2024-03-02: The wiki ran out of disk space, so things were not working. This has been resolved by adding another 5GB of quota ;-) Thanks to Tim Lindner for reporting the issues. 2020-05-17: If a page gives you an error about some revision not being found, just EDIT the page and the old page should appear in the editor. If it does, just SAVE that and the page should be restored. OS-9 Al (talk) 12:22, 17 May 2020 (CDT)


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Looking for CoCo help? If you are trying to do something with your old Color Computer, read this quick reference. Want to contribute to this wiki? Be sure to read this first. This CoCo wiki project was started on October 29, 2004. --OS-9 Al

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This page was last updated on 02/7/2007. Total Pages: 730. Total Files: 993.

Home / Hardware / Next Gen - Roadmap

Emulation First...??? Anything emulated can be put into hardware later. It's important for this to be possible. The emulator will just lack one thing that hardware will have -- a CoCo bus (cartridge port) to attach things to. Otherwise, the two should strictly follow each other. There are things that could be done in emulation that can't be done in hardware, and vice-versa. If the emulator is designed with hardware in mind, the two "levels" of CC5 (emulation and hardware) will be compatible, increasing the potential number of users. This is imperative!

An emulator doesn't have to look like a PC. There are many small boards out there that can be used to build a custom cased system. So what a CC5 looks like is open to the individual's initerpretation -- whether it's an emulator or new hardware.

For this reason it would be best, IMHO, if the emulator didn't require Windows. Some form of DOS would work, maybe even a scaled down Linux. Something that would easily boot from a flash memory card. One thing I miss about a CoCo is turning it on and having it ready to go in a few seconds. I don't think it's necessary to boot immediately from ROM -- all computer users are used to having to wait for a system to boot now. Windows just takes so long to boot it's not worht the overhead. Besides, the goal is to have the emulator look and "feel" like something other than a standard PC. It should boot straight into the emulator with the background OS as transparent as possible.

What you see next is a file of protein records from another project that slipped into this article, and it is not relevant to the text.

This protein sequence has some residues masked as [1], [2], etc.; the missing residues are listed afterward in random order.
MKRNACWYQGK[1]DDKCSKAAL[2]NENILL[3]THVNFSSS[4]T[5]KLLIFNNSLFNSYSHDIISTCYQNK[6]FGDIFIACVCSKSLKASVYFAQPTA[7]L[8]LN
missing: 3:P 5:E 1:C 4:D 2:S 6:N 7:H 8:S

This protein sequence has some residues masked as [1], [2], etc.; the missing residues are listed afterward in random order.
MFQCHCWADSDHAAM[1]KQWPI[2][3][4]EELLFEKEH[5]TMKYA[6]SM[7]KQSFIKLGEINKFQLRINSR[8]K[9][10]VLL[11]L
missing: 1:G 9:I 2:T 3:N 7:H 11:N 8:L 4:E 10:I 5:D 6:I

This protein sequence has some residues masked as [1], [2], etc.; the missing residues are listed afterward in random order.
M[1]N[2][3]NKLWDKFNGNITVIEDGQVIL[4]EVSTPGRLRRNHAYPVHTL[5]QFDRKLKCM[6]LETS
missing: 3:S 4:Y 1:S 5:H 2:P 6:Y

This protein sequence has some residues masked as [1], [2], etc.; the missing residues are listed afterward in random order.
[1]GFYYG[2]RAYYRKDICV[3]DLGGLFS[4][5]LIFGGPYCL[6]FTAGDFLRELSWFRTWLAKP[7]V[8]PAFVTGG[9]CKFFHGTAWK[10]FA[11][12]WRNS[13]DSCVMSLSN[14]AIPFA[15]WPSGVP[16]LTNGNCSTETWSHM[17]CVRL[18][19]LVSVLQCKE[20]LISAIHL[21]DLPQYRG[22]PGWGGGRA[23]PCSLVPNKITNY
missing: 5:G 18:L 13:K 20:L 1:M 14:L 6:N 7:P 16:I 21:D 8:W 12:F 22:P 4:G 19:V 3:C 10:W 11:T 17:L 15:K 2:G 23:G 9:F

The URLs for the two most common CC3 emulators are:

1. -- By Jeff Vavasour. Freeware, no support from author. Written in 16 bit Intel machine language. Site includes source code. Will not run under Windows. There is also a beta version in source code only that has 640x480 16-color and 320x200 256-color video modes, support for the full PC keyboard, and 16MB of RAM.

2. -- By David Kiel. Supported by author. Written in 16 bit Intel machine language. No source code. Will run under Windows 95 and 98. Will run under 2000 and XP, but access to PC hardware such as: Sound / Joystick / Floppy or Serial I/O are not supported in 2000 or XP.

The Kiel emulator also has some added features such as additional graphics resolutions. I suggest all the added features be included in the CC5 emulator. What I'd really think would be best is if the Kiel emulator could be re-written to include any added features that can be translated into hardware, delete those that can't (but not utilities that work in the underlying DOS, such as disk transfers), and/or change features that can't be translated into hardware in such a way that they will work on the emulator and in a hardware translation in the same manner. Since Jeff Vavasour has generously given the community source code, it might be best to start with his beta version code and work from there. Both of these require a programmer with 16 bit Intel experience. Any takers?

I'd also like to see memory mapping expanded to allow more memory in BASIC, and some enhancements to BASIC. Enhancing BASIC in such a way that it will remain backwards compatible will be the most difficult. Since any programs written on a CC5 that take advantage of enhancements won't run on a CC3, maybe backwards compatibility of BASIC isn't important. There could always be a way to switch to an original CoCo ROM for compatibility, maybe a boot software switch for the emulator, and a hardware switch for the actual board, to allow booting in one or the other at start-up. There could be a third position for OS-9 -- which would also need some tweaking to take advantage of any new enhancements to the "hardware".

As far as a base hardware platform for the emulator, both the above will run on P166 machines. I'm setting an HP Omnibook P133 up with the Vavasour emulator now... or at least attempting to!

Frank Swygert